Monday, March 2, 2015

I Was A Teenage Monster

Ever since I was a kid, I've had a hardcore obsession with monsters.  I drew them, I daydreamed about them, I worried teachers and psychologists.  I could blame a (probably) way-too-early exposure to horror films, or I could blame TV.   Of course, to "blame" would imply that my life is worse for my fascination, which it isn't.  Poorer financially, but certainly not in any other respect.

I recently succumbed to the siren's song of Monster High merchandise.   I know that a certain segment of society wouldn't call Monster High "real" horror, and I'd totally agree.  The toys call to me on a different level altogether.  You see, I'm a child of the 80's and 90's.  More specifically, and big fat duh, I was a girl of the 80's and 90's.  The plain and simple truth of the matter is that the things I loved weren't being marketed to me.  During Saturday morning cartoons, when I indulged in a plethora of monster-themed cartoons, commercials would loudly proclaim the latest, the coolest, the most amazing toys ever injection-molded in China.  And, almost invariably, all of those commercials featured boys playing with those toys.

Intellectually I know, and knew then, that just because boys were the ones shown in the commercials didn't mean that I couldn't have those toys too.  And my mom, when she could afford really cool (read expensive) toys seemed to understand that too.  I knew that I wasn't confined to Barbies and those dolls that folded up into cupcakes.  But no one else seemed to have gotten the memo.  When I received gifts, without fail I would get at least one Barbie.  Sometimes several.  Except for the year I got this:

'Sup girl?

"Hey Rachel, just give your shitty Barbies to your sisters, and rock out with your awesome cool toys!"  I hear you say.  Now I get to the real problem.  I wanted the bitchin' boys' toys and the Barbies.  I wanted my Barbies to look like Morticia and Elvira.  I despaired that the only black haired dolls I could get had tan complexions.  Actually, their complexions caused a great deal of inner turmoil and strife because while I wanted my dolls to look like Death, I was also keenly aware of the fact that the toy industry was slow to make dolls for sullen little Latina girls with two annoyingly white sisters.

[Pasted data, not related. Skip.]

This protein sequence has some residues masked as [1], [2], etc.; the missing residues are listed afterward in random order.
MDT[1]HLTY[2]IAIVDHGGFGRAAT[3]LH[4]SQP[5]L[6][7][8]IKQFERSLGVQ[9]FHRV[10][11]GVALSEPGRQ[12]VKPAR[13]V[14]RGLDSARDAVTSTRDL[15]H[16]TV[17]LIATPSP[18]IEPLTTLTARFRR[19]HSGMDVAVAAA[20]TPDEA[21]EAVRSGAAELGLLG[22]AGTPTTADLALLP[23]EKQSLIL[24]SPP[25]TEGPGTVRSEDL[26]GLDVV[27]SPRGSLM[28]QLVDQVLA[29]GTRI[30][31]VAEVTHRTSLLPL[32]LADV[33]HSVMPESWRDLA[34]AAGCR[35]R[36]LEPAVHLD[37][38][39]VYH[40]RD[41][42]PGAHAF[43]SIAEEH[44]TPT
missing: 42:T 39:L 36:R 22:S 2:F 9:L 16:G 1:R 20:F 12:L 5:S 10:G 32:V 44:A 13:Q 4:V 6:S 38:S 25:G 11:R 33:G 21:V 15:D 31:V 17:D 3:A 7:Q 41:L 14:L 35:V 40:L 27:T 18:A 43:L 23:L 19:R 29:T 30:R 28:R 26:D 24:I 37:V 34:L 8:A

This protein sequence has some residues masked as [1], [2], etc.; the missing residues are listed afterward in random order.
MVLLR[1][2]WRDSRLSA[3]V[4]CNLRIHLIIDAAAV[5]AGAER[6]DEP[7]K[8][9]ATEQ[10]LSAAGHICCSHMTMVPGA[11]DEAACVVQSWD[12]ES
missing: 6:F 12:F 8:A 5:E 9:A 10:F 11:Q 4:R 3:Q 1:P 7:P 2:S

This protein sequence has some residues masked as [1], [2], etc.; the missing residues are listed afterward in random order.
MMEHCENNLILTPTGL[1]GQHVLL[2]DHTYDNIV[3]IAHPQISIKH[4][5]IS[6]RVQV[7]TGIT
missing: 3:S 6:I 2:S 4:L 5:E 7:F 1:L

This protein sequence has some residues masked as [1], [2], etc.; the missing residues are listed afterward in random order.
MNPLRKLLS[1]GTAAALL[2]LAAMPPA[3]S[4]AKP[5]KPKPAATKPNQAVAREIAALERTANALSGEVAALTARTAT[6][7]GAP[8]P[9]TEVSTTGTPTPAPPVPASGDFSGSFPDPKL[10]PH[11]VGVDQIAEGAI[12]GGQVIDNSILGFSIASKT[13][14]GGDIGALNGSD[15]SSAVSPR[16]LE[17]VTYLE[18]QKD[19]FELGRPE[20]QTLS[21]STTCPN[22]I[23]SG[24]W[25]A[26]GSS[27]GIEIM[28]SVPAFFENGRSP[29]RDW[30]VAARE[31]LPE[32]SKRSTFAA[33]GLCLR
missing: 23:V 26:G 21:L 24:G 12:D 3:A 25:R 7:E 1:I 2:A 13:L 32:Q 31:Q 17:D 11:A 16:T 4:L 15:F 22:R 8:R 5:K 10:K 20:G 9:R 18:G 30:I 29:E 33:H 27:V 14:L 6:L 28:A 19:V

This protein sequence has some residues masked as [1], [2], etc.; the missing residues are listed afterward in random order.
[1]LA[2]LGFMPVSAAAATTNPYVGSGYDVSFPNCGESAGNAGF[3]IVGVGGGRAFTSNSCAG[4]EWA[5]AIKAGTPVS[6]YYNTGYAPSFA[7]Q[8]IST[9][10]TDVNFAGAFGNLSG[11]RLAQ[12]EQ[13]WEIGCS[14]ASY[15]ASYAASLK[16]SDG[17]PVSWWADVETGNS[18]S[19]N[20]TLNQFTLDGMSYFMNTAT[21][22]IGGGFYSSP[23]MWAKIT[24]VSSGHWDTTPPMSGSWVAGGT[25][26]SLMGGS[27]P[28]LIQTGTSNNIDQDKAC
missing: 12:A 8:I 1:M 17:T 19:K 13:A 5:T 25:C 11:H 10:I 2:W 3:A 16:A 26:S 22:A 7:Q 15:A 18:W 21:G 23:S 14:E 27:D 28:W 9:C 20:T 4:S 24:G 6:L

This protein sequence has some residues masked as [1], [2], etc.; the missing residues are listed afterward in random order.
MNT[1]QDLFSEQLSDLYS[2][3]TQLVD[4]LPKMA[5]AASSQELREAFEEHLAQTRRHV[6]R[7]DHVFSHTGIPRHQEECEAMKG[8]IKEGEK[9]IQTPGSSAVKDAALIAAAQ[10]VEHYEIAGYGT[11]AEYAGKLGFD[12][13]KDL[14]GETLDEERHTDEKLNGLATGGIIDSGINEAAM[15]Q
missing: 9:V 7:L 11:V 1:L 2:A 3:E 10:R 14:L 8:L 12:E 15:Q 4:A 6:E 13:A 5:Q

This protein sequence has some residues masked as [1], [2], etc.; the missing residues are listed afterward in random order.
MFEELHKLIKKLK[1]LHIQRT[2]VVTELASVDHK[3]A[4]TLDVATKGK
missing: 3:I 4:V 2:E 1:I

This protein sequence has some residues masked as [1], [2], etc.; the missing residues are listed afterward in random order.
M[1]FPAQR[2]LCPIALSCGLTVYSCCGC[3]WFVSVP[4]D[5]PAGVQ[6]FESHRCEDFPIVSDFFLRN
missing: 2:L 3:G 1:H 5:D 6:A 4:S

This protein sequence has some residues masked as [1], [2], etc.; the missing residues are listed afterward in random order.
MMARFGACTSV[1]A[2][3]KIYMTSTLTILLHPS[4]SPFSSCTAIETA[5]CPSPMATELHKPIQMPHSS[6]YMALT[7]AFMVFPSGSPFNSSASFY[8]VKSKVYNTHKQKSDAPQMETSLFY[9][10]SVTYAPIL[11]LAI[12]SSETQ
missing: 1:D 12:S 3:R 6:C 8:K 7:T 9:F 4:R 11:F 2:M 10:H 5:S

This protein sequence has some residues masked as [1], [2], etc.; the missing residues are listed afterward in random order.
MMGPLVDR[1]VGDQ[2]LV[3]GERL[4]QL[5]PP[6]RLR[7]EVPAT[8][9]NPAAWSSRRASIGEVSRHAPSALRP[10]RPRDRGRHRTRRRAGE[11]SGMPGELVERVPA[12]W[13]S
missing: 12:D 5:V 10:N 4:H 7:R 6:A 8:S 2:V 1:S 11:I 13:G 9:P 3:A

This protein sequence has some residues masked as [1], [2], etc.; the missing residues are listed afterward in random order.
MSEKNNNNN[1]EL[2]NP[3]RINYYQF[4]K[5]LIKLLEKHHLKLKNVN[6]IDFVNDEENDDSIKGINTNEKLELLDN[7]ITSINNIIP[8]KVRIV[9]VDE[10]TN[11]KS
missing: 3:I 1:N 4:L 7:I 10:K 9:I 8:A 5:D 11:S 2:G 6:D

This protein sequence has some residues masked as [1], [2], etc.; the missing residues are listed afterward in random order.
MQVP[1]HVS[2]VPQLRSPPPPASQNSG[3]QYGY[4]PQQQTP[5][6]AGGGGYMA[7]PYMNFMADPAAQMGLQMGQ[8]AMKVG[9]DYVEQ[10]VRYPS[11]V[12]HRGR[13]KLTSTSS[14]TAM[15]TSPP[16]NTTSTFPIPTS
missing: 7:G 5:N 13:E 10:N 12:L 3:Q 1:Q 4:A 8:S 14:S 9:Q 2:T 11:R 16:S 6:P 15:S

So Barbies got makeovers, complete with sharpie makeup and tattoos.  I took up sewing, destroying a lot of mom's lingerie in the process, to make vampire bride costumes for my dolls.  I wish I had pictures of these early endeavors, but people didn't take the ass-ton of photos then as they do now.

So now we circle back to Monster High.  I mean, let's be real, they're glorified Barbies.  But they're the Barbies I longed for in elementary school.  And, even better, they're in high school - which speaks to another obsession of mine as a kid.  Monsters in high school.  I often have a hard time pinpointing where certain fixations begin for me, but I can on this one, and with laser precision.  During Saturday morning cartoons, before or after the New Kids On The Block animated series that I had to sit through as a trade-off with my sisters, there was a show called Gravedale High.  I loved that show with a burning passion.  I wanted to go to that high school when I got old enough.  It was stupid, it was hokey, it was a poorly written, and despite banking on Rick Moranis's fame from Ghostbusters (another awesome thing seemingly targeted toward boys), it genuinely seemed aimed toward girls.  Story lines focused on the interrelationships of the teenaged monster characters, and female monsters got as much, if not more, screen time as the males.  I wanted to be a monster.  Granted, I was a senior in high school when the Columbine shooting occurred, so teenaged monsters were much realer than I'd anticipated. 

Sorry to be such a buzz kill.  Let me make it up to you with pictures of monsters.

Also, I'm really sorry if you clicked that New Kids On The Block link. No I'm not.

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